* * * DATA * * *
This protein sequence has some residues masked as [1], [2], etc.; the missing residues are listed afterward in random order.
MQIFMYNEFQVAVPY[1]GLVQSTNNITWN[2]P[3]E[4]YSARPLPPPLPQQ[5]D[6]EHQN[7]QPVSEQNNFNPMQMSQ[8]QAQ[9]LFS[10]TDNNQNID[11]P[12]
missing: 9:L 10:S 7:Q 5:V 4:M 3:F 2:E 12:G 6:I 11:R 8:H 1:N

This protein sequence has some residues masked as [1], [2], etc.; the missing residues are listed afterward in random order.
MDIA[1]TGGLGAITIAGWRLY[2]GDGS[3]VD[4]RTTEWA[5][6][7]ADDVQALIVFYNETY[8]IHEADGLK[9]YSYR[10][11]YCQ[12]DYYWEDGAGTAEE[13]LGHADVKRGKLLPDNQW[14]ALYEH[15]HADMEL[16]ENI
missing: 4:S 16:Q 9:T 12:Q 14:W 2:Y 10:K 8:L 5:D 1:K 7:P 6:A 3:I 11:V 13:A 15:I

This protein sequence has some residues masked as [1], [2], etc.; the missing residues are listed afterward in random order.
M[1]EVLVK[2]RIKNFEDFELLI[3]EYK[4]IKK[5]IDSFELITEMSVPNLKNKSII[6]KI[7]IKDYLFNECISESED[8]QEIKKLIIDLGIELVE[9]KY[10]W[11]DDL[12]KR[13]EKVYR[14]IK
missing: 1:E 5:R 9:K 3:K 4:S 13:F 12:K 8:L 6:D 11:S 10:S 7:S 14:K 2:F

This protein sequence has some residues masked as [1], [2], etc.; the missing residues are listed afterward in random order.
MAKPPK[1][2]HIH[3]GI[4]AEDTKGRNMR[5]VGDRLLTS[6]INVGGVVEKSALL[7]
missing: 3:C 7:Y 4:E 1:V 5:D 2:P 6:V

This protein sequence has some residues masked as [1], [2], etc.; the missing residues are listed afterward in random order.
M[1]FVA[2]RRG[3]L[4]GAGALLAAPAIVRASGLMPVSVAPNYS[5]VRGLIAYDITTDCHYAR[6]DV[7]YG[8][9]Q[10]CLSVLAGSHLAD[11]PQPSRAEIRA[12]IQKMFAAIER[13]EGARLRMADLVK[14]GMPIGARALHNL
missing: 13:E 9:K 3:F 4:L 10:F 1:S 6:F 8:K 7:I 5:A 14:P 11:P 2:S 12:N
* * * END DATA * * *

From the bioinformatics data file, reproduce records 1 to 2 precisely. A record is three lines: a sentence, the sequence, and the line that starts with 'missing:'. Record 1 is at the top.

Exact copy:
This protein sequence has some residues masked as [1], [2], etc.; the missing residues are listed afterward in random order.
MQIFMYNEFQVAVPY[1]GLVQSTNNITWN[2]P[3]E[4]YSARPLPPPLPQQ[5]D[6]EHQN[7]QPVSEQNNFNPMQMSQ[8]QAQ[9]LFS[10]TDNNQNID[11]P[12]
missing: 9:L 10:S 7:Q 5:V 4:M 3:F 2:E 12:G 6:I 11:R 8:H 1:N

This protein sequence has some residues masked as [1], [2], etc.; the missing residues are listed afterward in random order.
MDIA[1]TGGLGAITIAGWRLY[2]GDGS[3]VD[4]RTTEWA[5][6][7]ADDVQALIVFYNETY[8]IHEADGLK[9]YSYR[10][11]YCQ[12]DYYWEDGAGTAEE[13]LGHADVKRGKLLPDNQW[14]ALYEH[15]HADMEL[16]ENI
missing: 4:S 16:Q 9:T 12:Q 14:W 2:Y 10:K 8:L 5:D 1:K 7:P 6:A 3:I 11:V 13:A 15:I